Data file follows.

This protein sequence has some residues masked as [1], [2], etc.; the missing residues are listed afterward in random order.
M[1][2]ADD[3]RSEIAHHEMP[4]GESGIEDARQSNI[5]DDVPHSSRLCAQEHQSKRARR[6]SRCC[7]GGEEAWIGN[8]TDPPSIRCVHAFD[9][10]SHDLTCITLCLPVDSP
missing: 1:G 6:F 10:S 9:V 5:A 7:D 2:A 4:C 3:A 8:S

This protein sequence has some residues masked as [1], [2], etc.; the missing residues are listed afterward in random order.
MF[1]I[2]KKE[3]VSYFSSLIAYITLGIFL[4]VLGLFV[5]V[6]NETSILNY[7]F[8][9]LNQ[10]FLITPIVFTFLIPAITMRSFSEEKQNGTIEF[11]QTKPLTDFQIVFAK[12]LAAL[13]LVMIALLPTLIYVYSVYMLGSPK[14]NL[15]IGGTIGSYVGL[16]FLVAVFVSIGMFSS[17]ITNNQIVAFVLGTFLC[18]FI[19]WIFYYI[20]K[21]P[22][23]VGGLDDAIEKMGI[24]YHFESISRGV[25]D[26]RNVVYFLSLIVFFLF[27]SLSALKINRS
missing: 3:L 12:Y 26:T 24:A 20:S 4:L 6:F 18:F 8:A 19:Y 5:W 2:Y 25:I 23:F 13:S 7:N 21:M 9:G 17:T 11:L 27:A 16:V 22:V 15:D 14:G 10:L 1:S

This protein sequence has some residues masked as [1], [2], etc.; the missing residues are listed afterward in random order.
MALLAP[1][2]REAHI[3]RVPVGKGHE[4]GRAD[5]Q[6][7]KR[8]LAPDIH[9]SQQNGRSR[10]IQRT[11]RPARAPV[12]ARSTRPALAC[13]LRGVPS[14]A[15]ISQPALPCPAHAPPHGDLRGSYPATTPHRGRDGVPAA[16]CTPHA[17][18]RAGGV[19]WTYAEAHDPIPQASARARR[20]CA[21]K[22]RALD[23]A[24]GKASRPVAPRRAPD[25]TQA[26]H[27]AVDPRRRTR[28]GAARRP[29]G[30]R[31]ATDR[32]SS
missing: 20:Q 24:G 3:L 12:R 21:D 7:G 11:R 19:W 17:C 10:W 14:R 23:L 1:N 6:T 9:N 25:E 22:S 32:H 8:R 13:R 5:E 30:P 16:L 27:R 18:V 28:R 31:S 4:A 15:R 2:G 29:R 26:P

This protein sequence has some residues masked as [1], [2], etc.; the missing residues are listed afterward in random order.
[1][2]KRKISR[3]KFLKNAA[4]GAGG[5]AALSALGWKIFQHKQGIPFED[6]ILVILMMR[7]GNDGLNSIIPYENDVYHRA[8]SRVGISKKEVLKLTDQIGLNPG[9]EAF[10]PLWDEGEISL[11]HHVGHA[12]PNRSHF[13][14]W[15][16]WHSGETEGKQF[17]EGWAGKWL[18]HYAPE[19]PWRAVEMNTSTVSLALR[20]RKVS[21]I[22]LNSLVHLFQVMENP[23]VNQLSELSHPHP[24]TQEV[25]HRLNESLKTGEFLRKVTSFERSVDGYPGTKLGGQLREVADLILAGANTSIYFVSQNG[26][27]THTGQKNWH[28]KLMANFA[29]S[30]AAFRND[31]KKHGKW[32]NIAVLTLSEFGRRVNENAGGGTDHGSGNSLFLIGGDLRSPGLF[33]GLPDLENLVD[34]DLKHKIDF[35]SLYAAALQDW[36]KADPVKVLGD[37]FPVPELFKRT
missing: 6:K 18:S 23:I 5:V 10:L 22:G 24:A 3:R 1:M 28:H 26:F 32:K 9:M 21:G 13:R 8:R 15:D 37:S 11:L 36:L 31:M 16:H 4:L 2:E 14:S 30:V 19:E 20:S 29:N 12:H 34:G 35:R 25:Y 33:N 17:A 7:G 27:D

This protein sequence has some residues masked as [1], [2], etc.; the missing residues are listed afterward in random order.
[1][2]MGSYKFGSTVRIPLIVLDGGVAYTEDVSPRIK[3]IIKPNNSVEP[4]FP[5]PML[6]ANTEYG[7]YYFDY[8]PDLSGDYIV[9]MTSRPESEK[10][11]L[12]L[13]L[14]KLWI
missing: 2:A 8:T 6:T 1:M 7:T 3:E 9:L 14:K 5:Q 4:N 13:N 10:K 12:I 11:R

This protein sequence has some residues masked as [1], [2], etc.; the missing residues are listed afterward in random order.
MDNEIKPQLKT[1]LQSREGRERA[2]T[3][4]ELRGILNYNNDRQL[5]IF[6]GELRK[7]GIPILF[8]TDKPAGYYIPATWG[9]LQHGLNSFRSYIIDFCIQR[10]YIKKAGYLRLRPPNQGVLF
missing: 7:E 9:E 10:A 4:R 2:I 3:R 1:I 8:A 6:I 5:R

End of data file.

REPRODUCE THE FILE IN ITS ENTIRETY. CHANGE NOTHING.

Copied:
This protein sequence has some residues masked as [1], [2], etc.; the missing residues are listed afterward in random order.
M[1][2]ADD[3]RSEIAHHEMP[4]GESGIEDARQSNI[5]DDVPHSSRLCAQEHQSKRARR[6]SRCC[7]GGEEAWIGN[8]TDPPSIRCVHAFD[9][10]SHDLTCITLCLPVDSP
missing: 1:G 6:F 10:S 9:V 5:A 7:D 2:A 4:C 3:A 8:S

This protein sequence has some residues masked as [1], [2], etc.; the missing residues are listed afterward in random order.
MF[1]I[2]KKE[3]VSYFSSLIAYITLGIFL[4]VLGLFV[5]V[6]NETSILNY[7]F[8][9]LNQ[10]FLITPIVFTFLIPAITMRSFSEEKQNGTIEF[11]QTKPLTDFQIVFAK[12]LAAL[13]LVMIALLPTLIYVYSVYMLGSPK[14]NL[15]IGGTIGSYVGL[16]FLVAVFVSIGMFSS[17]ITNNQIVAFVLGTFLC[18]FI[19]WIFYYI[20]K[21]P[22][23]VGGLDDAIEKMGI[24]YHFESISRGV[25]D[26]RNVVYFLSLIVFFLF[27]SLSALKINRS
missing: 3:L 12:Y 26:T 24:A 20:S 4:L 6:F 18:F 8:A 19:Y 5:W 2:Y 25:I 23:F 13:S 7:N 21:M 9:G 17:T 11:L 27:A 16:V 22:V 15:D 14:G 10:L 1:S

This protein sequence has some residues masked as [1], [2], etc.; the missing residues are listed afterward in random order.
MALLAP[1][2]REAHI[3]RVPVGKGHE[4]GRAD[5]Q[6][7]KR[8]LAPDIH[9]SQQNGRSR[10]IQRT[11]RPARAPV[12]ARSTRPALAC[13]LRGVPS[14]A[15]ISQPALPCPAHAPPHGDLRGSYPATTPHRGRDGVPAA[16]CTPHA[17][18]RAGGV[19]WTYAEAHDPIPQASARARR[20]CA[21]K[22]RALD[23]A[24]GKASRPVAPRRAPD[25]TQA[26]H[27]AVDPRRRTR[28]GAARRP[29]G[30]R[31]ATDR[32]SS
missing: 20:Q 24:G 3:L 12:R 21:D 7:G 11:R 19:W 17:C 10:W 14:R 23:L 1:N 6:T 9:N 25:E 22:S 32:H 8:R 13:R 5:E 30:P 16:L 27:R 18:V 28:R 31:S 4:A 15:R 2:G 29:R 26:P

This protein sequence has some residues masked as [1], [2], etc.; the missing residues are listed afterward in random order.
[1][2]KRKISR[3]KFLKNAA[4]GAGG[5]AALSALGWKIFQHKQGIPFED[6]ILVILMMR[7]GNDGLNSIIPYENDVYHRA[8]SRVGISKKEVLKLTDQIGLNPG[9]EAF[10]PLWDEGEISL[11]HHVGHA[12]PNRSHF[13][14]W[15][16]WHSGETEGKQF[17]EGWAGKWL[18]HYAPE[19]PWRAVEMNTSTVSLALR[20]RKVS[21]I[22]LNSLVHLFQVMENP[23]VNQLSELSHPHP[24]TQEV[25]HRLNESLKTGEFLRKVTSFERSVDGYPGTKLGGQLREVADLILAGANTSIYFVSQNG[26][27]THTGQKNWH[28]KLMANFA[29]S[30]AAFRND[31]KKHGKW[32]NIAVLTLSEFGRRVNENAGGGTDHGSGNSLFLIGGDLRSPGLF[33]GLPDLENLVD[34]DLKHKIDF[35]SLYAAALQDW[36]KADPVKVLGD[37]FPVPELFKRT
missing: 6:K 18:S 23:I 5:V 10:L 22:G 24:A 3:R 1:M 28:H 26:F 32:K 9:M 21:G 13:R 8:R 15:D 37:S 11:L 36:L 31:M 16:H 4:L 2:E 14:S 30:V 19:E 20:S 29:N 12:H 34:G 35:R 25:Y 33:N 17:A 7:G 27:D

This protein sequence has some residues masked as [1], [2], etc.; the missing residues are listed afterward in random order.
[1][2]MGSYKFGSTVRIPLIVLDGGVAYTEDVSPRIK[3]IIKPNNSVEP[4]FP[5]PML[6]ANTEYG[7]YYFDY[8]PDLSGDYIV[9]MTSRPESEK[10][11]L[12]L[13]L[14]KLWI
missing: 2:A 8:T 6:T 1:M 7:T 3:E 9:L 14:K 5:Q 4:N 13:N 10:K 12:I 11:R

This protein sequence has some residues masked as [1], [2], etc.; the missing residues are listed afterward in random order.
MDNEIKPQLKT[1]LQSREGRERA[2]T[3][4]ELRGILNYNNDRQL[5]IF[6]GELRK[7]GIPILF[8]TDKPAGYYIPATWG[9]LQHGLNSFRSYIIDFCIQR[10]YIKKAGYLRLRPPNQGVLF
missing: 7:E 9:E 10:A 4:R 2:I 3:R 1:I 8:A 6:I 5:R